| 19 April 2024, Friday |

Turkey annual inflation to ease to 66.8% in December, 43.2% a year later

Annual inflation in Turkey is expected to fall sharply to 66.8% in December due to a favorable base effect, but only to 43.2% by the end of 2023, according to a Reuters poll released on Wednesday, while monthly price rises are expected to remain elevated.

The forecast for the end of 2023 is nearly double that of the government, raising the prospect of continued cost-of-living pressures as Turks vote in tight presidential and parliamentary elections next year.

Inflation peaked around 85.5%, a 24-year high, in October after rising for 17 months, mainly due to President Tayyip Erdogan’s unorthodox low interest-rate monetary policy and the resulting currency crisis last year.

Inflation dropped slightly in November and the decline is expected to become more pronounced in December, and in the first quarter of the year, when the surge in prices in the same period last year spells relief for this year’s annual inflation calculation.


In the Reuters poll of 12 economists, the median estimate for annual December inflation was 66.8%. Forecasts ranged between 64.60% and 69.1%, largely in line with the government’s forecast of 65%.

Prices continue to rise sharply month-to-month with the median estimate at 2.7%, in a wide range of 1.40% and 4.10%.

The direction of automotive and food prices could create uncertainty around the inflation print for December due to amendments made to vehicle special-consumption tax brackets in late-November, said Deniz Cicek, economist at QNB Finansbank.

“Fuel prices fell in parallel with oil prices this month (while) electricity and natural gas prices were stable… (W)e expect the energy group will pull down headline inflation in December,” Cicek said, adding rising demand elevated furniture, electronic devices and food prices.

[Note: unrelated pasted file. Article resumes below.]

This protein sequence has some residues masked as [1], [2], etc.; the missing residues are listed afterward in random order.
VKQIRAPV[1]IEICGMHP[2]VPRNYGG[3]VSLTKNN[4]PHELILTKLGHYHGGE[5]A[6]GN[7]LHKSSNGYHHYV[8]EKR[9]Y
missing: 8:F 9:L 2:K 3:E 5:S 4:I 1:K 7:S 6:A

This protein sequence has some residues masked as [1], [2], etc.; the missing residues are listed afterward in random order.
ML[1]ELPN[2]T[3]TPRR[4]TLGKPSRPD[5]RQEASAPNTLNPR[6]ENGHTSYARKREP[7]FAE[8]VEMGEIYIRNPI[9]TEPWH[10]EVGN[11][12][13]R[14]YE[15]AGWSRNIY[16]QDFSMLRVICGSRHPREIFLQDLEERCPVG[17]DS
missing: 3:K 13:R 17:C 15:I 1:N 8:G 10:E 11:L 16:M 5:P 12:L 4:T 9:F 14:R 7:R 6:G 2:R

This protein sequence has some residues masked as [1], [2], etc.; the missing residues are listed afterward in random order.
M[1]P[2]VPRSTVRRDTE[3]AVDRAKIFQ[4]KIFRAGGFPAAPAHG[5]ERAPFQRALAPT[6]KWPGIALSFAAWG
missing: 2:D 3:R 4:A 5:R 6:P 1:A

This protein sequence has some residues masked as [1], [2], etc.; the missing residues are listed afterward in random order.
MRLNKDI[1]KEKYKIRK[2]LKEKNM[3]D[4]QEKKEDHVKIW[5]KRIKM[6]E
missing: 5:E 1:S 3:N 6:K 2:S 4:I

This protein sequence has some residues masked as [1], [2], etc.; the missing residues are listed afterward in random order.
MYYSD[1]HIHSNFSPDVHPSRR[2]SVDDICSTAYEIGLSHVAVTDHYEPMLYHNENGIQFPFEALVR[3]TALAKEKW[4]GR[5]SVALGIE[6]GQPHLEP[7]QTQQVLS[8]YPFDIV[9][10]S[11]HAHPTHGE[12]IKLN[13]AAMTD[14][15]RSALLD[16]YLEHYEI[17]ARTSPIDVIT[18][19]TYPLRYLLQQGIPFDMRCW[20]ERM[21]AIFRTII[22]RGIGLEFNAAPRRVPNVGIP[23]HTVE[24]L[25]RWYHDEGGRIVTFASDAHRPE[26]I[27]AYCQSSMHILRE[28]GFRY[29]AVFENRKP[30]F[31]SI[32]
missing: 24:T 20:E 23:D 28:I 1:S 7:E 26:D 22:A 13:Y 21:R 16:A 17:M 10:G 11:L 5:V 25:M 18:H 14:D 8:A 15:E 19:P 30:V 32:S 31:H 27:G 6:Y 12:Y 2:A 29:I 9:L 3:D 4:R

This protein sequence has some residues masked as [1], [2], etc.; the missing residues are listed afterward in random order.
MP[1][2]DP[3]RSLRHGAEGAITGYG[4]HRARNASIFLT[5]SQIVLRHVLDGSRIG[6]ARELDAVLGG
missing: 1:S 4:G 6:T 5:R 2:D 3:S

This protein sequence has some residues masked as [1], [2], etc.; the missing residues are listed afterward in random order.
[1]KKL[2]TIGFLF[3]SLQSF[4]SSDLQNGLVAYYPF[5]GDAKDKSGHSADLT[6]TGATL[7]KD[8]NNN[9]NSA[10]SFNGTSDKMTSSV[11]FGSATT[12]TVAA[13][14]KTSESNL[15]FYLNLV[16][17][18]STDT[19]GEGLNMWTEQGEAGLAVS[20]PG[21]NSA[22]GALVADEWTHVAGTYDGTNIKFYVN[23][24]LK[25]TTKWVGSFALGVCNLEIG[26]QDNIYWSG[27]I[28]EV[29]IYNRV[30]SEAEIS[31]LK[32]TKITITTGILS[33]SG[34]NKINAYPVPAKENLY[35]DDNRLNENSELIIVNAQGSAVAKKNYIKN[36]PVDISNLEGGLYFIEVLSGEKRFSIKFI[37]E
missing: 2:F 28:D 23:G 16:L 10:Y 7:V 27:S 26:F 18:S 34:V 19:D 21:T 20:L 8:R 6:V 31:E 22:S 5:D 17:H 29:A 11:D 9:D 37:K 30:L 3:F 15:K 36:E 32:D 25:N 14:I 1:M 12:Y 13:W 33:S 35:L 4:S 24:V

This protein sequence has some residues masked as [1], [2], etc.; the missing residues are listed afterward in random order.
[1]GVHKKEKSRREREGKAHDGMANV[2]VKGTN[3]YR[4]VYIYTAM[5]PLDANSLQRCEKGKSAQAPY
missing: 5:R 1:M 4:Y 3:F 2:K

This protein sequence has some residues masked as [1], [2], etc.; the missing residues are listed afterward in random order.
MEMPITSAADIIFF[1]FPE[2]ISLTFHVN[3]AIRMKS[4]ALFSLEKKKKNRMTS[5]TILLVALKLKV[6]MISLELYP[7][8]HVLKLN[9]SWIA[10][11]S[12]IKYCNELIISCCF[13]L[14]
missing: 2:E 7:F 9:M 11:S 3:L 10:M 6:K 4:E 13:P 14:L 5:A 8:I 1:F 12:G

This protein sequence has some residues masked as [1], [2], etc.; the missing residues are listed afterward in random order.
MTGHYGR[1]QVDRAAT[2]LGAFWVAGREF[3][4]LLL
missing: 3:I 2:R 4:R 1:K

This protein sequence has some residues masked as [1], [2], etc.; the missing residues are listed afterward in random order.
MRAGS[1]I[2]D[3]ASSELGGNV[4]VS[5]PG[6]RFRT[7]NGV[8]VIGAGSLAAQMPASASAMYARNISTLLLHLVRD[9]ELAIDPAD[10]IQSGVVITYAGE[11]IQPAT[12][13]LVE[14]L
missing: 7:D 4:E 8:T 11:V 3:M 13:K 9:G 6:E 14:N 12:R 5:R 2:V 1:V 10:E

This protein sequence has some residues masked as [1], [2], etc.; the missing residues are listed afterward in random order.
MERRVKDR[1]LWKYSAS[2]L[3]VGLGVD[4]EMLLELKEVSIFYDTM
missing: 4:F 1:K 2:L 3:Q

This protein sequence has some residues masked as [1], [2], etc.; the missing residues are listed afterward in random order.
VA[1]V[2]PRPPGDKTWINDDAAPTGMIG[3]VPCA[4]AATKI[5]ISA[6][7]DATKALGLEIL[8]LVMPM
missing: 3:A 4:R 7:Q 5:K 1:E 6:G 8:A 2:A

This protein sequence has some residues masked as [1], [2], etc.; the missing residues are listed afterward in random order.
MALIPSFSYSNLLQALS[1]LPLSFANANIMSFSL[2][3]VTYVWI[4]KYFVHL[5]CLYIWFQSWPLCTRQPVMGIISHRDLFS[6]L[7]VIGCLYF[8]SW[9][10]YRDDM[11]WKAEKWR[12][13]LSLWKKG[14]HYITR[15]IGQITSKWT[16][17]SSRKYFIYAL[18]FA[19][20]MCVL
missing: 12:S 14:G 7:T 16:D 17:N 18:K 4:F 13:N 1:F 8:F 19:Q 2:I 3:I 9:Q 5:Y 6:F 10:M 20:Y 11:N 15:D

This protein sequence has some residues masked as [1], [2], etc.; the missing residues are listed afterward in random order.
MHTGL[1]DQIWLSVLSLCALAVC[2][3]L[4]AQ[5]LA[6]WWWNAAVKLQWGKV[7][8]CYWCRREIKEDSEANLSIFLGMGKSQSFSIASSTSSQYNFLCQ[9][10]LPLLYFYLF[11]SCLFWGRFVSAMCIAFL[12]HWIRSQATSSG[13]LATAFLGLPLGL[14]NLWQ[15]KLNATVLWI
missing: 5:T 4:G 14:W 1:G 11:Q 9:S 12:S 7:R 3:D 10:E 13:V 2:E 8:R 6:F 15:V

Despite soaring prices, the central bank slashed its policy rate by 500 basis points since August to 9%, citing an economic slowdown. The easing was part of Erdogan’s economic programme prioritising exports, production, investments and employment.

The lira shed 44% of its value against the dollar in 2021, most of it during the December currency crisis sparked by last year’s rate cuts. It shed another 30% this year to historic lows, but held mostly stable in the last couple of months.

Ankara says the programme will help turn Turkey’s chronic current account deficits to a surplus, which it says will lead to a lasting fall in inflation.

However, economists see inflation dropping only to 43.2% by end-2023, according to the median estimate of eight economists in the Reuters poll, with forecasts ranging between 33% and 48%.

Ankara forecasts 24.9% inflation by end-2023, according to medium-term economic projections, and it does not see a current account surplus in at least the next three years.

The Turkish Statistical Institute is scheduled to announce December inflation data at 0700 GMT on Jan. 3.

  • Reuters